You could drive past 1627 West Lafayette a hundred times and never notice the sign for Young Detroit Builders.
Inside, a University of Michigan educated, self-described "white kid from the 'burbs" named Ryan Doyle talks to a group of African-American 18 to 24 year olds from the city. Although he's only 25 himself, it's clear he's got their respect.
"I'm a very honest, very transparent guy. So, the first day I walked in, I said listen, let's just get all the stuff out of the way. I'm this guy. I'm from the 'burbs. This is my background. You guys are like this from this place, and we're very different. That aside, let's talk about life. Let's get into something real, and I think they appreciate the honesty," said Doyle.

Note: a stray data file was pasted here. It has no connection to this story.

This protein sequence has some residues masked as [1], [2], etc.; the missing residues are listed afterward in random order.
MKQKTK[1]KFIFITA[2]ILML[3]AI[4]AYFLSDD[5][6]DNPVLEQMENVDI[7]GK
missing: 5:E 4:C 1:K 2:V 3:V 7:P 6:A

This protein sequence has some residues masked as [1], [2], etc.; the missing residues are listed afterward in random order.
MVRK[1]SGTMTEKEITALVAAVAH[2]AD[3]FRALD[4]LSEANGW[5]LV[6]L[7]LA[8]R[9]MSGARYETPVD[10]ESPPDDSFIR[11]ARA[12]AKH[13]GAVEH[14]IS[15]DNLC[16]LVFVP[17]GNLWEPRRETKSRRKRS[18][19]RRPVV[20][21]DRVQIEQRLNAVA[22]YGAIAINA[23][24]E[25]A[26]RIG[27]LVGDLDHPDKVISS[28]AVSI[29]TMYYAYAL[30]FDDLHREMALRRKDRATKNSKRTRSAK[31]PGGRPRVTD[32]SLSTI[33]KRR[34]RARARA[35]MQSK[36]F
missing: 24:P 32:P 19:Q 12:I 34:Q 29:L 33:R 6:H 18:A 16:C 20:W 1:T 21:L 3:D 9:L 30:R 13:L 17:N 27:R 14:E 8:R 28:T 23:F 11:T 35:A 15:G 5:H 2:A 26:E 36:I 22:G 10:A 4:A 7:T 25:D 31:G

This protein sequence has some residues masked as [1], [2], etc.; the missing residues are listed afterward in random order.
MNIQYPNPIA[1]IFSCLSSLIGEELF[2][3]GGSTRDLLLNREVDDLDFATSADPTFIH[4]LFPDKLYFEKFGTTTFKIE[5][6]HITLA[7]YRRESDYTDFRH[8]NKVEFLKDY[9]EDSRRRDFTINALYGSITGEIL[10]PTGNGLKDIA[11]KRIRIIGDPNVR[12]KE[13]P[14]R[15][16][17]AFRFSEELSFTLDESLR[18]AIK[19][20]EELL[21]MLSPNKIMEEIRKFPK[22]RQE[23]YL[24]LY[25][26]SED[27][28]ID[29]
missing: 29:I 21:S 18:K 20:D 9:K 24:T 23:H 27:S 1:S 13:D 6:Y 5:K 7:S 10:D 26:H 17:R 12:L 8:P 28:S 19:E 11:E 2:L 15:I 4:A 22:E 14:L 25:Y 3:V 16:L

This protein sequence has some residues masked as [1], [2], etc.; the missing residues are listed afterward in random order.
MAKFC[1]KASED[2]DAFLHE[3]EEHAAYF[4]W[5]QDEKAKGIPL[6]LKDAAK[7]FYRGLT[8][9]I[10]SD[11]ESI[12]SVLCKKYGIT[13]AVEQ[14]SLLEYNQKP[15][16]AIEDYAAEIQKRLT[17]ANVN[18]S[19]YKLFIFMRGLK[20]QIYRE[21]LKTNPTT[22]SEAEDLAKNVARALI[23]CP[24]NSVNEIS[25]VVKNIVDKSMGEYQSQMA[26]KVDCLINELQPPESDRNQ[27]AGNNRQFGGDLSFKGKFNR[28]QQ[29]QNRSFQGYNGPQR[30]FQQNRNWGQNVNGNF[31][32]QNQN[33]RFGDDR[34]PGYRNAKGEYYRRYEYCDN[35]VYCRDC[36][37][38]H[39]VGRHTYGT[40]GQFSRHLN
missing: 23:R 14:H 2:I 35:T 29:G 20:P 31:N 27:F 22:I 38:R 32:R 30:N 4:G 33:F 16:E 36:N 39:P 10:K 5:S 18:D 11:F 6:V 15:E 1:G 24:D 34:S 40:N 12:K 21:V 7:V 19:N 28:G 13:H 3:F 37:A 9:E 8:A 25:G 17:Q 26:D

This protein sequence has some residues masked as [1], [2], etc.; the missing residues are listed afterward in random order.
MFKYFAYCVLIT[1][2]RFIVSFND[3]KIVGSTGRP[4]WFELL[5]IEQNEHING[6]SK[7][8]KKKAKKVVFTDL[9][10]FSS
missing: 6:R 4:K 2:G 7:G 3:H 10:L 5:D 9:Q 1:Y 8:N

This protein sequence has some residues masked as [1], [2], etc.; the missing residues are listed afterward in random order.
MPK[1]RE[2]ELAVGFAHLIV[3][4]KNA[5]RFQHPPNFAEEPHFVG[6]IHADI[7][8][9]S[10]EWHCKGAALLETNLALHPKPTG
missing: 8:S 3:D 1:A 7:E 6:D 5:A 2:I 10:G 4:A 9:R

What they're doing at Young Detroit Builders is rebuilding city -- literally learning skilled trades and getting their GEDs so they can build themselves a future.
"We learn how to paint, prime, (and) drywall. We (haven't) been on … construction sites yet, but we're going to do that pretty soon," said Kendall Kelly.
"I want to go to college and further my education in construction," said Demetrius Tucker. "Later, I want to have my own business."
Just up the street in southwest Detroit there is a new youth hostel. Doyle's Life to Give Foundation provided funding to the young woman opening it.
"Fantastic young woman, I think she's 24, a lot of energy, and she wants to be a part of the growth here, as well. So, it's been an honor to work with her," Doyle told FOX 2.
From Corktown to Midtown, Doyle says Detroit can come back if its best asset, young people who were born there, want it to come back.
"We took out a couple of the guys to the hostel, and one told me two days later he wanted to start his own," Doyle said.